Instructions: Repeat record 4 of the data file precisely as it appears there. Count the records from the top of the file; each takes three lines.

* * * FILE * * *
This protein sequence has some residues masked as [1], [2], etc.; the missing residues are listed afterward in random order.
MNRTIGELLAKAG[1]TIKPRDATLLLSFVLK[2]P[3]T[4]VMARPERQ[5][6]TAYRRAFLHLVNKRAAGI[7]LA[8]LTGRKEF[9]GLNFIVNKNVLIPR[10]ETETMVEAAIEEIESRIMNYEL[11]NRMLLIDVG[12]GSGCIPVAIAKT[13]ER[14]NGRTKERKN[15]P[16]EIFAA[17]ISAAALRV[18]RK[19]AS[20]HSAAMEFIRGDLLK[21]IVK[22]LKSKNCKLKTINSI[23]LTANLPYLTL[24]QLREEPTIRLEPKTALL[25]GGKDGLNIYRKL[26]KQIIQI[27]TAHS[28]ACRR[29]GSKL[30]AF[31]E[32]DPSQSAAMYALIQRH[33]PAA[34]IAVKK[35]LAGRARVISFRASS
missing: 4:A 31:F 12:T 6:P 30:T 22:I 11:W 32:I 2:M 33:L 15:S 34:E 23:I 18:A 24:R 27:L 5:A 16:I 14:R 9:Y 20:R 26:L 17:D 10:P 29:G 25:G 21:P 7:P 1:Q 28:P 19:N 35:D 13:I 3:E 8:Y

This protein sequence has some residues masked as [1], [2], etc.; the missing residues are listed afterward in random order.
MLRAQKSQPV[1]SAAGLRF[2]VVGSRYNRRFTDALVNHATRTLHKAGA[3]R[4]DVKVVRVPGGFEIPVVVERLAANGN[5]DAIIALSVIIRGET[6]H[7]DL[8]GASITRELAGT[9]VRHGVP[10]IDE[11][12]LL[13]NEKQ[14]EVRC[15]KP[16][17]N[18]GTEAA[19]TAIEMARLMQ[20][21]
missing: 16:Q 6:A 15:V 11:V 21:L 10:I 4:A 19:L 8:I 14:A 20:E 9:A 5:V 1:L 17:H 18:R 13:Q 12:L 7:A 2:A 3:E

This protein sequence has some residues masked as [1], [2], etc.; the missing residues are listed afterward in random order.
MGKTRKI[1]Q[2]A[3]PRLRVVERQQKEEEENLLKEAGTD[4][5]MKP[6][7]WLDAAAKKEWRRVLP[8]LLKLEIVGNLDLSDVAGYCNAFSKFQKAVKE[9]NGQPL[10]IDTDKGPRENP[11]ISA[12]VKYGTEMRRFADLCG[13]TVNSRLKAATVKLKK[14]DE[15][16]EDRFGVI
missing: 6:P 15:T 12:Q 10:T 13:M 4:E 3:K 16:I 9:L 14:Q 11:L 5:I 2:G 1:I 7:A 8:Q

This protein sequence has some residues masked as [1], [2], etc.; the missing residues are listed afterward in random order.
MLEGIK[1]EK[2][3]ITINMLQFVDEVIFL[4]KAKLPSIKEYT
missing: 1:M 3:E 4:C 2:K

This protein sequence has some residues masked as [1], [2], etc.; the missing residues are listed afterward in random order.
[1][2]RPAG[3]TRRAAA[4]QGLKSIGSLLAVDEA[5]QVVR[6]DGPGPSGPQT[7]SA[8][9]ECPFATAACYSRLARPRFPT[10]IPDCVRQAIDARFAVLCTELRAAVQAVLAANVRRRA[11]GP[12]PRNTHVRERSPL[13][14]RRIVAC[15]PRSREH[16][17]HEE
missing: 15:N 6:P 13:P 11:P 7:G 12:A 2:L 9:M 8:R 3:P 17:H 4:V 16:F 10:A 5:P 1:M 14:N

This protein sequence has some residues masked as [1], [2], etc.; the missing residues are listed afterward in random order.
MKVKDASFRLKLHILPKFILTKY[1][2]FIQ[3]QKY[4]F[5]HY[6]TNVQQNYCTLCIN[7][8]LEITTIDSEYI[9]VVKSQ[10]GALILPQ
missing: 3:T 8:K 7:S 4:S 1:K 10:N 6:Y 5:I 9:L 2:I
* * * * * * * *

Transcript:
This protein sequence has some residues masked as [1], [2], etc.; the missing residues are listed afterward in random order.
MLEGIK[1]EK[2][3]ITINMLQFVDEVIFL[4]KAKLPSIKEYT
missing: 1:M 3:E 4:C 2:K